“Coming to him as to a living stone, rejected, it is true, by men, but chosen, precious, with God, you yourselves also as living stones are being built up a spiritual house for the purpose of a holy priesthood, to offer up spiritual sacrifices acceptable to God through Jesus Christ. For it is contained in Scripture: ‘Look! I am laying in Zion a stone, chosen, a foundation cornerstone, precious; and no one exercising faith in it will by any means come to disappointment.’” (1 Peter 2:4-6)
6. (a) In the first century, how did believers come to the Son of God “as to a living stone”? (b) Why is Jesus rightly called a “living stone”?
6 By acknowledging Jesus Christ as their Lord and the one through whom they could gain salvation, they came to him “as to a living stone.” The expression “living stone” is very fitting. Jesus Christ is not like an ordinary, cold, inanimate stone from which no life-sustaining substance can be drawn. The Son of God is like the rock-mass from which the Israelites received a miraculous supply of water in the wilderness. According to the inspired apostle Paul, “that rock-mass meant the Christ.” It was a symbol or a pictorial type of the Son of God. (1 Corinthians 10:4) Jesus himself said:
“If anyone is thirsty, let him come to me and drink.” (John 7:37) “Whoever drinks from the water that I will give him will never get thirsty at all, but the water that I will give him will become in him a fountain of water bubbling up to impart everlasting life.” (John 4:14)
Thus the Son of God indicated that his teaching, if taken in like refreshing water, would lead to salvation—to life without end. Moreover, Jesus Christ has also been granted life-giving power. Therefore, like his Father, he can impart life to others on the basis of his propitiatory sacrifice, raising them from the dead.—John 5:28, 29.
7. How was Jesus Christ rejected as a “living stone”?
7 As Peter pointed out, Jesus was “rejected, it is true, by men.” Especially the proud religious leaders saw nothing in the Son of God that they regarded as worthy of imitation. They did not appreciate his exemplary compassion and love for humankind. When Jesus gave spiritual help to persons known to be sinners, the religious leaders objected: “This man welcomes sinners and eats with them.” (Luke 15:2) They witnessed how the Son compassionately made use of the sabbath to open the eyes of the blind, to heal the sick and to free the crippled from their affliction. But instead of rejoicing and praising God, the religious leaders were filled with rage and plotted to kill him. (Matthew 12:9-14; Mark 3:1-6; Luke 6:7-11; 14:1-6) They told a blind man whose sight had been restored: “This is not a man from God, because he does not observe the Sabbath.” (John 9:16) Finally, the Jewish supreme court, the Sanhedrin, sentenced Jesus to death on the false charge of blasphemy. (Matthew 26:63-66) With a view to carrying out the penalty, the Jewish rulers changed the charge against Jesus from blasphemy to sedition. At their instigation, the Roman governor, Pilate, ordered the execution of him on a stake like the worst kind of political criminal.—Luke 23:1-24.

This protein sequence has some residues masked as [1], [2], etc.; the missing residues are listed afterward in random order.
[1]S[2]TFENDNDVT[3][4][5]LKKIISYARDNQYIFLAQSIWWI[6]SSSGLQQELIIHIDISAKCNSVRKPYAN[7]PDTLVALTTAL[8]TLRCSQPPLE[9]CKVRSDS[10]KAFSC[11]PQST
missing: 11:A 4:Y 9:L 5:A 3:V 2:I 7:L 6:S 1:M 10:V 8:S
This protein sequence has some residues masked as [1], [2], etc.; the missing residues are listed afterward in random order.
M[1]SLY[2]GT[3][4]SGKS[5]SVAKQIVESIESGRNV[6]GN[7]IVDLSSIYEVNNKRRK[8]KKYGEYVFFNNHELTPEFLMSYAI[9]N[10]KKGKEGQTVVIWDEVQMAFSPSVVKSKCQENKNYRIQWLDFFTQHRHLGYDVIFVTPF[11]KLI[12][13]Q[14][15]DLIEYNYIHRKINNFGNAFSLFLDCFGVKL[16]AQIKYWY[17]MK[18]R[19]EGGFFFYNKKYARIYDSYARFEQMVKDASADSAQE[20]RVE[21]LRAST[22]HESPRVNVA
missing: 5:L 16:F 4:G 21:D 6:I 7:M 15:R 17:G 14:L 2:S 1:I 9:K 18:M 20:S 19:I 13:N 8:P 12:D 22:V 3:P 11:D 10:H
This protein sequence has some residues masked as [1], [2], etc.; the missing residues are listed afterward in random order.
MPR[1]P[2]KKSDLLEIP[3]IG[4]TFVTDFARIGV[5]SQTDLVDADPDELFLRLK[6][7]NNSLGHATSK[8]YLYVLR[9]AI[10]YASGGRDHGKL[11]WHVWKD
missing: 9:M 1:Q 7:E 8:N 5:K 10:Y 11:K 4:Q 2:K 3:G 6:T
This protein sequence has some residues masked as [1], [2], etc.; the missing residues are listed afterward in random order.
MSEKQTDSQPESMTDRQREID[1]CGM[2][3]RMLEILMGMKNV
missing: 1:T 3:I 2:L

8. What is Jehovah’s estimation of his Son?
8 The action of men in rejecting Jesus Christ as a foundation did not alter Jehovah God’s own estimation of his Son. Since the Most High foreordained him as the one through whom the human race would be redeemed and as the “living stone” on whom the Christian congregation would be built, Jesus, as Peter states, was a “chosen” one and continued to be such. There was never any doubt in the mind of the Father about the Son’s carrying out the divine purpose without a single flaw. Jehovah knew that his Son was perfect in devotion and affection. On earth, Jesus Christ proved his deep love for his Father by doing his Father’s will perfectly while undergoing great suffering. The Son’s faithfulness under severe testing made him very precious in the eyes of the Most High. So the Christian congregation is blessed by having as its foundation the one whom Jehovah God regards as his most highly valued Son. (Ephesians 2:20-22) And devoted members of this congregation strive hard to imitate the faithful course of Jesus Christ.
9. Why could first-century believers be sure that their faith would not come to disappointment?
9 Those to whom the apostle Peter wrote shared God’s view of his Son. As the apostle stated: “It is to you, therefore, that he is precious, because you are believers.” (1 Peter 2:7a) They recognized that Jesus Christ was the extremely valuable foundation cornerstone that the Father had laid in heavenly Zion, fulfilling the words of Psalm 118:22 and Isaiah 8:14; 28:16. Because of being in harmony with Jehovah’s evaluation of his Son and putting their faith in him as the foundation cornerstone, first-century believers could rest assured that they would not experience disappointment, a shattering of their hopes. No one can damage the costly, precious foundation that is firmly established in the heavens and thus cause loss to those whose hopes are intimately bound up with it. As long as believers remained in union with Christ, the congregation’s unshakable foundation, they were certain of receiving the object of their faith, namely, life without end. The unbelievers, however, would experience great loss. The apostle Peter continued: